float of more than 44 working days. A task with such a high float usually
indicates a predecessor or a successor was missing. The formula is (# of High Float
tasks) / (# of Incomplete Tasks). The percentage should not exceed 5%.
- Negative Float Check identifies any tasks that have
a float less than zero. This check helps identify any tasks that may hinder the
completion of other tasks in the schedule. There should be zero tasks with
- High Duration Check identifies any task that has a
baseline duration greater than 44 days.
As competent PMs, we know such tasks should be broken down into more
discrete tasks. The formula is (# of High Duration tasks) / (# of Incomplete
Tasks) and should not exceed 5%.
- Invalid Dates Check identifies any total task that has a
scheduled start or finish date before the project status date and an actual
start or finish date after the project status date. Forecasted start and finish dates should always
appear after the project status date. The schedule also can’t contain an actual
start or finish date in the future. There should be zero tasks that fall into
this category in a quality schedule.
- Resources Check identifies all the tasks that do not have
resources (people or costs) assigned. A quality schedule has all resources
assigned to tasks in the schedule.
- Missed Tasks Check is used to identify any task
that was scheduled to complete by the project status date and finished after
the baseline finish date. The reality is projects will have late tasks, but you
want to ensure your current schedule re-aligns to the baseline schedule. The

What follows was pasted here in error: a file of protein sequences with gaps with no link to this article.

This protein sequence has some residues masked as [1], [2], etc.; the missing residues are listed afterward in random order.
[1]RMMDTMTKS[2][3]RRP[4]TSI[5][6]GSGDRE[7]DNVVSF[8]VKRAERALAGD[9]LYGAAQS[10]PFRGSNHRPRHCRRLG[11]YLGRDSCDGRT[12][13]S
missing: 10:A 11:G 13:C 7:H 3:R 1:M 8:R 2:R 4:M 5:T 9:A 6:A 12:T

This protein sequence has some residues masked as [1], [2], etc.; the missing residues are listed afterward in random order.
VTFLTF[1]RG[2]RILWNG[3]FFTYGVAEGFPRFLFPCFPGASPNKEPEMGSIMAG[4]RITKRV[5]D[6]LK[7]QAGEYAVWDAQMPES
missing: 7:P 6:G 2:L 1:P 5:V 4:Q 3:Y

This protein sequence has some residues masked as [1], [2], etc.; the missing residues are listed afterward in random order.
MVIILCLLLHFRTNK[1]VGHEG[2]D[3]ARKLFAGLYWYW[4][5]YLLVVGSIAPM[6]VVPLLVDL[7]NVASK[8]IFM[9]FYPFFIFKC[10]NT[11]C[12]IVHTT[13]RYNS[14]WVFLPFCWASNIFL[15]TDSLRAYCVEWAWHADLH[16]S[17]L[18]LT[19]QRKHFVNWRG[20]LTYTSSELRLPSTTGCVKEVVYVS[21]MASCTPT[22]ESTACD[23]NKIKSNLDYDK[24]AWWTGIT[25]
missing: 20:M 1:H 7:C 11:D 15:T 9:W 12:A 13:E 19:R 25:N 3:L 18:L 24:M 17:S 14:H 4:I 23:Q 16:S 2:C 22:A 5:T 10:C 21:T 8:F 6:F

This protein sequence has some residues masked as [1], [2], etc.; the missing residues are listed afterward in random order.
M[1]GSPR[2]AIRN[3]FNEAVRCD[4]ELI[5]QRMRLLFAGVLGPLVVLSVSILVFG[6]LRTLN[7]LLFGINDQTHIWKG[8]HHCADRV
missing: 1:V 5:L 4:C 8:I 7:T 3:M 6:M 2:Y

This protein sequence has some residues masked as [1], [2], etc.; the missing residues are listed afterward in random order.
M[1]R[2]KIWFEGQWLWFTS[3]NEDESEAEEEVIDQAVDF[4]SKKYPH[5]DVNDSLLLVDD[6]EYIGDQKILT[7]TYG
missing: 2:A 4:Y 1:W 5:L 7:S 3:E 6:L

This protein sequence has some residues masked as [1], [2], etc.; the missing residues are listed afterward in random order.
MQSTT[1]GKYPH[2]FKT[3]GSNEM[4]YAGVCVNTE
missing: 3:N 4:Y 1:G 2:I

formula is (# of tasks with forecasted finish before the status date and actual
or forecasted finish after baseline schedule date) / (baseline count).
- Critical Path Test Check assesses the integrity
of the schedule network using the critical path. An intentional delay of 600
days is entered into the remaining duration of a critical path test. The
expected result is the project is delayed by 600 days since you added a delay
directly on the critical path. The schedule passes the test if the project
finish date matches the added duration date finish date.
- Critical Path Length Index (CPLI) determines if
the project finish date is realistic given the forecasted finish date. The
critical path length index is calculated using the formula (Critical Path Length + Total Float) / (Critical Path Length). The value should be greater than 1.0 to pass the test.
- Baseline Execution Index (BEI) is similar to Earned
Value’s Schedule Performance Index as it compares the number of completed
activities to date to the number of tasks planned to be completed by the
project status date. The BEI is calculated # of Complete Tasks / BEI Baseline
Count and should be greater than 1.0.
You can use these
quality checks as a framework to evaluate and review project schedules. The criteria can also help you evaluate
how well a supplier can build and execute a meaningful schedule.
As a project
manager, I’ve seen my share of bad schedules, and I’m sure I’ve built a poor
schedule every now and then. The DCMA criteria serve as a useful schedule
quality gauge that eliminates subjective evaluations.
In my next
article, I’ll show how to automate some of these quality checks in your Microsoft